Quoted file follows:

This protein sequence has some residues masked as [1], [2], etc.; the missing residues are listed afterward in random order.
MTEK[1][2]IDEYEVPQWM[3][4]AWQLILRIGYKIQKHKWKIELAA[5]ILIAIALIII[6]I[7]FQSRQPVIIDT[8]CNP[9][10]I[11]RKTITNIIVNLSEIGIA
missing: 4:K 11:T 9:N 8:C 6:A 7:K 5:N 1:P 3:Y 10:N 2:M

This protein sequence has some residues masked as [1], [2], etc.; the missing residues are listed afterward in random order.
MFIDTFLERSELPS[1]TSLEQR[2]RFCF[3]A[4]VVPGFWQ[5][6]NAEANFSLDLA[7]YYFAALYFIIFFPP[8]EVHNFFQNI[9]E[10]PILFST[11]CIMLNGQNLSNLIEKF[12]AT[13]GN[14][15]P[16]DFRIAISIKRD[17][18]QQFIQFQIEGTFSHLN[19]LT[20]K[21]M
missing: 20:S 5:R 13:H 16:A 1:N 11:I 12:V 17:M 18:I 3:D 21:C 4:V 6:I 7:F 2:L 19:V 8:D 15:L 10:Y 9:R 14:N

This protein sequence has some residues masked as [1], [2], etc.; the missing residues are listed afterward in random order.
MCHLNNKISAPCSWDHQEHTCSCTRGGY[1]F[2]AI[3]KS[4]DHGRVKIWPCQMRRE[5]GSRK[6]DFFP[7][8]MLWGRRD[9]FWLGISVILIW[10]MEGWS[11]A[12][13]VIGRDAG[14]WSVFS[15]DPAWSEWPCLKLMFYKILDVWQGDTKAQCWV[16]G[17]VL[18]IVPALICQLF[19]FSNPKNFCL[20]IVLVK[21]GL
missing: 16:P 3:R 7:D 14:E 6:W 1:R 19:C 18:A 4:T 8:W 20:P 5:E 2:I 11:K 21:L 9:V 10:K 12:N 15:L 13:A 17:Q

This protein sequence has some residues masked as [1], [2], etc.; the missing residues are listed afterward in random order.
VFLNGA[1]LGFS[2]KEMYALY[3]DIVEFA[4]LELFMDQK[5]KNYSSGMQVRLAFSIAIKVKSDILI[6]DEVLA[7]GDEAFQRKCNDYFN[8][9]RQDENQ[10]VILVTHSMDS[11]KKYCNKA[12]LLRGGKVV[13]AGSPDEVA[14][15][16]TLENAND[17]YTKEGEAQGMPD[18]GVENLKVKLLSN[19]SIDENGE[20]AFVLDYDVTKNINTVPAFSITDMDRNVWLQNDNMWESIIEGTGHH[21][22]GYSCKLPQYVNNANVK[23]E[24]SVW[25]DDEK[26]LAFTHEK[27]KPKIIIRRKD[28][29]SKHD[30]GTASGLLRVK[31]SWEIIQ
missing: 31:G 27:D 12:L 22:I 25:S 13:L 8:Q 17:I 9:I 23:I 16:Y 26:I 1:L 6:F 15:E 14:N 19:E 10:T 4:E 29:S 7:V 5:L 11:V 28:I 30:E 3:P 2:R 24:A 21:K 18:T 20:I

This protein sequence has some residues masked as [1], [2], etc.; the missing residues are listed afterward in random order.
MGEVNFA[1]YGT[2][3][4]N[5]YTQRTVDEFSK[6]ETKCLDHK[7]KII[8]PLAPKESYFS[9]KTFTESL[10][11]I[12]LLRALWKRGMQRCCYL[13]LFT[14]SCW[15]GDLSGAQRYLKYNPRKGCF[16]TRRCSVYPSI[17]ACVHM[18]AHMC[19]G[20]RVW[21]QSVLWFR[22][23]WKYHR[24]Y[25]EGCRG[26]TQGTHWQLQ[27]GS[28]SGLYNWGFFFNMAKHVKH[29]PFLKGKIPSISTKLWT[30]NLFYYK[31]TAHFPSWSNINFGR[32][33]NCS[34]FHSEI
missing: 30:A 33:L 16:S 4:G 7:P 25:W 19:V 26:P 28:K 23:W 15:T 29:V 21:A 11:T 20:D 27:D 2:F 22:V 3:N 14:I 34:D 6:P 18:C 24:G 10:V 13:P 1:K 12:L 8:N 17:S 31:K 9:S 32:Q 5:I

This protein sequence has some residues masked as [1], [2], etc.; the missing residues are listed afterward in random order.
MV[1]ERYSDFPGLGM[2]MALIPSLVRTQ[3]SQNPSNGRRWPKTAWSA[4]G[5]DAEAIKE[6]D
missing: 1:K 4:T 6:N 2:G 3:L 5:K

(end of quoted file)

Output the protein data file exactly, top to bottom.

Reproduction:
This protein sequence has some residues masked as [1], [2], etc.; the missing residues are listed afterward in random order.
MTEK[1][2]IDEYEVPQWM[3][4]AWQLILRIGYKIQKHKWKIELAA[5]ILIAIALIII[6]I[7]FQSRQPVIIDT[8]CNP[9][10]I[11]RKTITNIIVNLSEIGIA
missing: 4:K 11:T 9:N 8:C 6:A 7:K 5:N 1:P 3:Y 10:N 2:M

This protein sequence has some residues masked as [1], [2], etc.; the missing residues are listed afterward in random order.
MFIDTFLERSELPS[1]TSLEQR[2]RFCF[3]A[4]VVPGFWQ[5][6]NAEANFSLDLA[7]YYFAALYFIIFFPP[8]EVHNFFQNI[9]E[10]PILFST[11]CIMLNGQNLSNLIEKF[12]AT[13]GN[14][15]P[16]DFRIAISIKRD[17][18]QQFIQFQIEGTFSHLN[19]LT[20]K[21]M
missing: 20:S 5:R 13:H 16:A 1:N 11:I 12:V 17:M 18:I 3:D 21:C 4:V 6:I 7:F 2:L 19:V 8:D 15:L 10:Y 9:R 14:N

This protein sequence has some residues masked as [1], [2], etc.; the missing residues are listed afterward in random order.
MCHLNNKISAPCSWDHQEHTCSCTRGGY[1]F[2]AI[3]KS[4]DHGRVKIWPCQMRRE[5]GSRK[6]DFFP[7][8]MLWGRRD[9]FWLGISVILIW[10]MEGWS[11]A[12][13]VIGRDAG[14]WSVFS[15]DPAWSEWPCLKLMFYKILDVWQGDTKAQCWV[16]G[17]VL[18]IVPALICQLF[19]FSNPKNFCL[20]IVLVK[21]GL
missing: 16:P 3:R 7:D 14:E 6:W 1:R 19:C 18:A 4:T 8:W 20:P 5:E 2:I 11:K 21:L 9:V 10:K 12:N 15:L 13:A 17:Q

This protein sequence has some residues masked as [1], [2], etc.; the missing residues are listed afterward in random order.
VFLNGA[1]LGFS[2]KEMYALY[3]DIVEFA[4]LELFMDQK[5]KNYSSGMQVRLAFSIAIKVKSDILI[6]DEVLA[7]GDEAFQRKCNDYFN[8][9]RQDENQ[10]VILVTHSMDS[11]KKYCNKA[12]LLRGGKVV[13]AGSPDEVA[14][15][16]TLENAND[17]YTKEGEAQGMPD[18]GVENLKVKLLSN[19]SIDENGE[20]AFVLDYDVTKNINTVPAFSITDMDRNVWLQNDNMWESIIEGTGHH[21][22]GYSCKLPQYVNNANVK[23]E[24]SVW[25]DDEK[26]LAFTHEK[27]KPKIIIRRKD[28][29]SKHD[30]GTASGLLRVK[31]SWEIIQ
missing: 31:G 27:D 12:L 22:I 25:S 13:L 8:Q 17:I 9:I 23:I 16:Y 26:I 1:L 6:F 15:E 14:N 19:E 10:T 4:E 29:S 7:V 5:L 11:V 28:I 30:E 3:P 2:R 24:A 21:K 18:T 20:I

This protein sequence has some residues masked as [1], [2], etc.; the missing residues are listed afterward in random order.
MGEVNFA[1]YGT[2][3][4]N[5]YTQRTVDEFSK[6]ETKCLDHK[7]KII[8]PLAPKESYFS[9]KTFTESL[10][11]I[12]LLRALWKRGMQRCCYL[13]LFT[14]SCW[15]GDLSGAQRYLKYNPRKGCF[16]TRRCSVYPSI[17]ACVHM[18]AHMC[19]G[20]RVW[21]QSVLWFR[22][23]WKYHR[24]Y[25]EGCRG[26]TQGTHWQLQ[27]GS[28]SGLYNWGFFFNMAKHVKH[29]PFLKGKIPSISTKLWT[30]NLFYYK[31]TAHFPSWSNINFGR[32][33]NCS[34]FHSEI
missing: 30:A 33:L 16:S 4:G 7:P 25:W 19:V 26:P 28:K 23:W 15:T 29:V 21:A 11:T 20:D 27:D 2:F 22:V 3:N 14:I 34:D 6:P 18:C 24:G 10:V 13:P 1:K 12:L 8:N 17:S 31:K 9:S 32:Q 5:I

This protein sequence has some residues masked as [1], [2], etc.; the missing residues are listed afterward in random order.
MV[1]ERYSDFPGLGM[2]MALIPSLVRTQ[3]SQNPSNGRRWPKTAWSA[4]G[5]DAEAIKE[6]D
missing: 1:K 4:T 6:N 2:G 3:L 5:K